West Indian Labor in the Construction of the Panama Canal 1904 -
Issued on August 15, 1951.
Article from the Panama Canal Review, August 3, 1951
Copied and Submitted on Zone Link By Skeeter.
to the part taken by West Indians in the construction
of the Panama Canal will be officially paid August 15
(1951), anniversary of the opening of the waterway,
by the issue of a special commemorative stamp.
new ten-cent stamp shows a group of laborers at work
in Culebra (Gaillard) Cut. It was designed by Meade
Bolton, former Panama Canal Architect.
idea for the commemorative stamp was conceived by
George W. Westerman, of Panama City, well known
writer and civic leader among West Indian groups on
the Isthmus and their Panamanian off spring. A public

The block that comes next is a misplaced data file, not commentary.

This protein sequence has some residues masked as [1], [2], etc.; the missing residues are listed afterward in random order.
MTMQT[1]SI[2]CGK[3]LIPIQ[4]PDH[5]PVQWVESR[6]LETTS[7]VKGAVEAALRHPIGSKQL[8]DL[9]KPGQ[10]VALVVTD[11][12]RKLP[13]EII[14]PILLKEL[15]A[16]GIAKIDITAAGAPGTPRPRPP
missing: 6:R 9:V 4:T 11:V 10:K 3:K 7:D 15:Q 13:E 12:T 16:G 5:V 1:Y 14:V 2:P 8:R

testimonial ceremony honoring Governor Newcomer and
paying tribute to Mr. Westerman has been planned by
the West Indian Stamp Appreciation Committee. It will
be held August 15 in Mount Hope Stadium. Invited to
participate are representatives of the Armed forces,
Panama Government, churches, schools, patriotic and
civic groups, labor representatives, and Governments
of the West Indies. Other plans include a "West
Indian Week" observance in the Canal Zone public
schools; an essay contest among students from the
fifth grades to the high school level; a special
supplement of "The Panama Tribune," and an
exhibit by the Panama Canal Library. Upwards of
50,000 West Indians took part in digging the Canal.
Over 30,000 contract laborers were brought to the
Isthmus by the Isthmian Canal Commission, of whom
approximately two-thirds were recruited in Barbados.
Several thousands emigrated to the Canal Zone from
Jamaica, although only 37 were recruited there under
contract. Other West Indian Islands represented among
the contract workers were Fortune Island, Guadeloupe,
Martinique, Trinidad, Curacao, St. Kitts, St. Lucia,
St. Vincent, Grenada; and British Guiana.